Half of the Fortune 100 produced a CSR report last year, and this trend will continue to grow with reporting likely to become mandatory in the coming years. Businesses that aren’t currently creating a CSR report are missing an opportunity to communicate their impact in an open and honest way that stakeholders are demanding. A CSR report is an essential piece of any responsibility effort, but getting started can seem like a daunting task.
Reporting efforts don’t have to be a massive undertaking. To get started in creating your first report, look at where your business makes the greatest impact, good or bad. Sustainability may touch many parts of your company, but by starting small and focusing on what matters most, you can avoid some of the challenges of a more comprehensive report while establishing the processes and systems that can later translate to a larger report.
Once you’ve identified the areas of focus of your report, develop a plan that addresses who you’re talking to. What does your audience care about, what do you want them to know, how do you want them to feel, why does it matter, and how best do you reach them? A plan will help you identify those material issues that matter most to your audiences as well as guide the way you distribute your report.
Gather the Data
The value of a CSR report comes from communicating the actual impact of your sustainability efforts. To do this, you need data. A great place to start is by reviewing the Global Reporting Initiative f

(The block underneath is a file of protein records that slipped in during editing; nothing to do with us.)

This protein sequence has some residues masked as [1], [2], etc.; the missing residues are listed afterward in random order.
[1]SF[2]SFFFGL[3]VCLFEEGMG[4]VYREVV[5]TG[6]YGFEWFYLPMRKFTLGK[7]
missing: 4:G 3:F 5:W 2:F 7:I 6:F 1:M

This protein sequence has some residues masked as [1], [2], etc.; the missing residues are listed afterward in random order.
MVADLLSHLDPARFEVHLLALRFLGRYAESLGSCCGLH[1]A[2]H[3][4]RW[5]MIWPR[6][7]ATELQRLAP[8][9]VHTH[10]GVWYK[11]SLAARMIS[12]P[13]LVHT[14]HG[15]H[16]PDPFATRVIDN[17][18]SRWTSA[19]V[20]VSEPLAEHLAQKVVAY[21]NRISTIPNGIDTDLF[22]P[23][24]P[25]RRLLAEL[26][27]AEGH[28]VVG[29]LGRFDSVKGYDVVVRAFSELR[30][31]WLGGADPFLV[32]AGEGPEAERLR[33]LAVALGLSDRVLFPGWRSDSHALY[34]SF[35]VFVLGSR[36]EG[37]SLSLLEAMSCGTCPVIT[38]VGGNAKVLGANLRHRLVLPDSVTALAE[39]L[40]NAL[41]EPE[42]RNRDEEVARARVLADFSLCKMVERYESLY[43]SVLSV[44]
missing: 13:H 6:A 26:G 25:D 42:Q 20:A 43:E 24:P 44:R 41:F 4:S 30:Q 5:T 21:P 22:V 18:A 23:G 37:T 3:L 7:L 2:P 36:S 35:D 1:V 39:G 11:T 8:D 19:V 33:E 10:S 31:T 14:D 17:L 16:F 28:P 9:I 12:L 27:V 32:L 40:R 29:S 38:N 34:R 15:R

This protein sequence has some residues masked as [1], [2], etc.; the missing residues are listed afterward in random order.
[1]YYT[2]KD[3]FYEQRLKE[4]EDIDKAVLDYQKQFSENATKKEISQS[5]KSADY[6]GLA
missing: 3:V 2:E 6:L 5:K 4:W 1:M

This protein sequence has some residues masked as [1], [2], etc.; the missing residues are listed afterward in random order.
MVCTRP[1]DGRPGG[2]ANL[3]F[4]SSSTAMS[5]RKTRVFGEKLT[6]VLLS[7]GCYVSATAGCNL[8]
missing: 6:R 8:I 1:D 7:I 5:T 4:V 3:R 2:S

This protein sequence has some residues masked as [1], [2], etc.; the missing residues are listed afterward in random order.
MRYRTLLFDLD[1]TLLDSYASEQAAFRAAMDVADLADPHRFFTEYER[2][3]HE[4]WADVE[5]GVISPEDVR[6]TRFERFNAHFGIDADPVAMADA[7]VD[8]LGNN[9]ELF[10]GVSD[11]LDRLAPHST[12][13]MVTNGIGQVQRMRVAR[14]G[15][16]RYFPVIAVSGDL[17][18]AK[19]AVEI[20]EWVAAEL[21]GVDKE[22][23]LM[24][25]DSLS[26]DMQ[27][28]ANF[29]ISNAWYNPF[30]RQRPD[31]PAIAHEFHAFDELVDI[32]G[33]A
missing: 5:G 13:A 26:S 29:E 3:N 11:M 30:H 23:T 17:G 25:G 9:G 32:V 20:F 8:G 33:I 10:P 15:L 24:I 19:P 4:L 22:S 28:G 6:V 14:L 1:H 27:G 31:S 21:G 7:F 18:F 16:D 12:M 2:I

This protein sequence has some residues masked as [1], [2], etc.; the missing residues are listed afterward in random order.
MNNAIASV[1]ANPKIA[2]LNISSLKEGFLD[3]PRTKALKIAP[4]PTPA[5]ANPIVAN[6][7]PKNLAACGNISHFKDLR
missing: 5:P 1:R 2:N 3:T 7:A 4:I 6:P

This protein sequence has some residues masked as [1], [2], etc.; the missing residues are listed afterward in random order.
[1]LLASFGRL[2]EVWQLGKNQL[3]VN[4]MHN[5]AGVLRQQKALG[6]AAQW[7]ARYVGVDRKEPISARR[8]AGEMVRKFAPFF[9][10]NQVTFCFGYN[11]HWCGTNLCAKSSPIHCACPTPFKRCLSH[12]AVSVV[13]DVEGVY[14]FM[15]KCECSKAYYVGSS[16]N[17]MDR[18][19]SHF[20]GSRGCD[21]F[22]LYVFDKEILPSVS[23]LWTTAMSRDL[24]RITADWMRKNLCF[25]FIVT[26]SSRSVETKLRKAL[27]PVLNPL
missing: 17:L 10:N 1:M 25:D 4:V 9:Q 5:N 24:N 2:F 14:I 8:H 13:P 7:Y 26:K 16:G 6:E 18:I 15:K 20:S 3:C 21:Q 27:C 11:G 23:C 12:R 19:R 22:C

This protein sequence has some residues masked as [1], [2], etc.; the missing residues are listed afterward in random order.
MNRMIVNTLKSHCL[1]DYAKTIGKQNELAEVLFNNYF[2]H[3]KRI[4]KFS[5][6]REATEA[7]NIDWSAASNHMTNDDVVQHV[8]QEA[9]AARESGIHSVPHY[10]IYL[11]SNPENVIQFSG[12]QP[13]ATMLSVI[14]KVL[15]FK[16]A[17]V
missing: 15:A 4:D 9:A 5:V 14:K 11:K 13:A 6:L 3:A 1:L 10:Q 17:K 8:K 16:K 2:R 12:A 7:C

ramework. The GRI is the gold standard of sustainability reporting and can provide guidance on the metrics to be used in reporting. At the same time, to differentiate and benchmark your efforts, evaluate organizations and competitors that are leaders in sustainability. Identify the metrics they are using, and the metrics r ecommended by the GRI framework, and select those that are most relevant.
Who Should Be Involved?
While creating a dedicated team, including executive leadership, is the ideal way to ensure that sustainability efforts are built into the organizational structure, few companies have the ability to dedicate resources exclusively to sustainability.
create a team of passionate individuals from throughout the organization that can act as sustainability champions, encouraging a culture supportive of your CSR initiatives and gathering the data needed for the CSR report.
Once you’ve finished the heavy lifting of your first CSR report, it’s time to spread the word. CSR reports can take many forms, but two popular options for a first report are an online PDF or a micro
site within your corporate website.
Use existing communication tools, such as your company’s web
site, social media, e-newsletters, annual reports or marketing materials, to encourage customers, employees and business partners to view your report online. And remember, feedback is key to improving CSR over time –reach out and listen to what your audiences think
Don’t Let Up
The first sustainability report is always the hardest, but once the process is in place, it’s easier to add more information and grow the report year after year. Each year, review possible metrics to add and establish the data stream to feed it.
A successful report sets clear goals, and reports against those goals, for
your ongoing CSR initiatives, creating accountability within the organization, encouraging a culture of sustainability, and demonstrating a commitment to corporate sustainability.